GRAEBER David, La démocratie aux marges, Paris, Flammarion, 2018.

GRAEBER David, Bullshit Jobs, Paris, Les Liens qui libèrent, 2019.

GRAEBER David and SAHLINS Marshall David, On Kings, Chicago, Hau Books, 2017.

HEINTZ Monica, The Anthropology of Morality. A Dynamic and Interactionist Approach, London, New York, Routledge, 2021.

MONJARET Anne, “Du bleu de chauffe au jean : les jeux de l’apparence des ‘ouvriers’ à l’hôpital, entre traditions corporatistes et normes institutionnelles renouvelées”, Sociologie et sociétés, vol. 43, no. 1, 2011, “Pour une sociologie de la mode et du vêtement”, p. 99-124.

MONJARET Anne, La pin-up à l’atelier. Ethnographie d’un rapport de genre, Ivry-sur-Seine, Creaphis, 2020.

PLEYERS Geoffrey, “Engagement et relation à soi chez les jeunes alteractivistes”, Agora Débats/Jeunesses [Online], vol. 1, no. 72, 2016, p. 107-122, URL :

PLEYERS Geoffrey, “De la subjectivation à l’action. Le cas des jeunes alter-activistes”, in PLEYERS Geoffrey and CAPITAINE Brieg (dir.), Mouvements sociaux : quand le sujet devient acteur, Paris, Éditions de la Maison des sciences de l’homme, 2016, p. 27-47.

REBUCINI Gianfranco, “Masculinités hégémoniques et ‘sexualités’ entre hommes au Maroc. Entre configurations locales et globalisation des catégories de genre et de sexualité”, Cahiers d’Études africaines [Online], no. 209-210, 2013, p. 387-415, URL :

ROITMAN Janet, Anti-crisis, Durham, London, Duke University Press, 2014.



Call for Papers – Varia

The journal Condition Humaine / Conditions politiques is issuing a call for papers to be published in its “Varia” (miscellaneous) section. These substantial articles may explore a wide array of issues, topics or themes, primarily in political anthropology, and should be 25,000- to 45,000-character-long.

They are to peer-reviewed, and if submitted to the journal before the end of June 2022, may be published from the journal issue 5, due to be available on line at the beginning of 2023.

Articles should be sent to the following address: [at], and comply with the author’s guidelines.

Do not hesitate to circulate this call.



A New Journal in Political Anthropology

Call for Papers

Supported by the IIAC, Condition humaine / Conditions politiques was launched in December 2020 by a group of researchers based in France. This new journal proposes to develop and disseminate French and international research devoted to anthropological insights into politics in today’s world.

Condition humaine / Conditions politiques aims to mobilize and implement the methods, approaches and concepts of political anthropology. It is grounded in the ethnographic method, in anthropological and historical knowledge, both in remote and close spaces, and in anthropological comparison. Its disciplinary territories overlap with those of other social sciences and humanities, historical and political sciences.

For more information

Condition humaine / Conditions politiques is a French biannual multilingual journal. The journal hosts articles in French, English, Spanish, Italian and Portuguese.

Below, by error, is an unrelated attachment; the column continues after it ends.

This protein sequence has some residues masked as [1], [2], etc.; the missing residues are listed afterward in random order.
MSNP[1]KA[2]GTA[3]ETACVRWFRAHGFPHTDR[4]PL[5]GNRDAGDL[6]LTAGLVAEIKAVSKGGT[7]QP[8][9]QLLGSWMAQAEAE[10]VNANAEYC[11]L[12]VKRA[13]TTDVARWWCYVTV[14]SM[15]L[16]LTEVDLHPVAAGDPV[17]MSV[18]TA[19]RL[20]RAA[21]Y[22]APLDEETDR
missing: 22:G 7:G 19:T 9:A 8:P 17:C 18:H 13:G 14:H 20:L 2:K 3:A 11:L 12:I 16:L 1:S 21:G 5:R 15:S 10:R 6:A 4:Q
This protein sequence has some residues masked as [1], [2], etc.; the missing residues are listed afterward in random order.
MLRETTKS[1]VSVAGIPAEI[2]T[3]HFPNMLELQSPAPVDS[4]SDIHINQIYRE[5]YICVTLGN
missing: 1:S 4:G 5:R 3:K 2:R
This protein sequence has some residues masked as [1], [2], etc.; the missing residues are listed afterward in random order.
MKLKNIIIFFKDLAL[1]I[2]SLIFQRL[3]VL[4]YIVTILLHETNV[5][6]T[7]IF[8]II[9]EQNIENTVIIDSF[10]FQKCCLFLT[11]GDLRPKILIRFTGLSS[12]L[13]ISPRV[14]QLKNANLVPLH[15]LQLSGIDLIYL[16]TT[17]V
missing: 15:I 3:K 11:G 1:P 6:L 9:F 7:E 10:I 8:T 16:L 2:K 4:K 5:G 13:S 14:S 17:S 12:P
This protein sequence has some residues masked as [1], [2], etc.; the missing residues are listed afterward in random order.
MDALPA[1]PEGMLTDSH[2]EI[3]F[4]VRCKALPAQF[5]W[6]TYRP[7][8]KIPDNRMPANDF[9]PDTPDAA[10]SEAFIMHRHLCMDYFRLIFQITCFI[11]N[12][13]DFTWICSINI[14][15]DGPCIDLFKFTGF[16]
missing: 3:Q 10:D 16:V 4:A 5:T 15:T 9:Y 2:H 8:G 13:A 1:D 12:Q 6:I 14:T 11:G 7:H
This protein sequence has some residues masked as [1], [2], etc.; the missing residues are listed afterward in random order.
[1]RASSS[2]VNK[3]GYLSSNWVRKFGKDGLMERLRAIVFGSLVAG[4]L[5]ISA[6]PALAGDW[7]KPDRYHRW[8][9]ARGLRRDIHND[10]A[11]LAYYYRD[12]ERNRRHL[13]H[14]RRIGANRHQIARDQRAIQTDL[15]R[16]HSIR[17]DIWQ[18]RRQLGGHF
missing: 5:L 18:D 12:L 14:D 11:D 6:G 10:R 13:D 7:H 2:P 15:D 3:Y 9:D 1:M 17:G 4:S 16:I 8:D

All the articles must include a long abstract of 3,000 to 4,500 characters, in English and in French.

The Journal comprises five sections. We welcome authors’ contributions to the Journal’s following sections: Reshaping categories, Turbulences, Varia, Current Debates, and Reviews and Interviews. Submissions to the first three sections will be especially welcome.


  • Reshaping categories, reflecting on theoretical practices
    This section analyzes the circulation of theories and categories in between the various disciplines dealing with the political (as an) object of scrutiny. The aim is to apprehend the current renewal of political anthropology through an in-depth conversation between the theory and the field.
    (Papers are to be 25,000 to 40,000 characters.)

  • Turbulences
    This section intends to account for the points of disruption, semantic shifts and muddling of categories that arise in media debates nowadays and deserve particular attention from those committed to scientific and civic engagement.
    (Papers are to be around 15,000 characters.)

N.B. : Here are a few examples of topical, controversial issues that may inspire articles to s ‘Turbulences’ and ‘Reshaping categories’ :
— ‘Racism’, ‘State racism’ and ‘Anti-racism’ ;
— ‘Universal’, ‘Creolization’ and ‘Métissage’ ;
— ‘Beyond Intersectionality ?’ ;
— ‘Genesis, uses and misuses of a category : what is islamo-leftism ?’ ;
— ‘Thinking the gap : from anthropological decentering to historical anachronism’, etc.

A set of articles on categories, theories, and topical issues subject of scientific debate and controversy may be proposed for publication in the Current Debates Section (see below).

  • Varia
    This section will feature articles focusing primarily on political anthropology , as well as papers on visual arts, musics, litterature, etc.
    (Articles shall range from 25,000 to 45,000 characters.)

  • Current Debates
    This section focuses on specific issues, practices or geographical areas.
    Multidisciplinarity is welcome.
    (Articles shall be 25,000 to 40,000 characters.)

  • Reviews and Interviews
    This section welcomes reviews on books (15,000 characters) and Interviews (15,000 to 35,000 characters) with prominent protagonists in the field of political anthropology.

Instructions to authors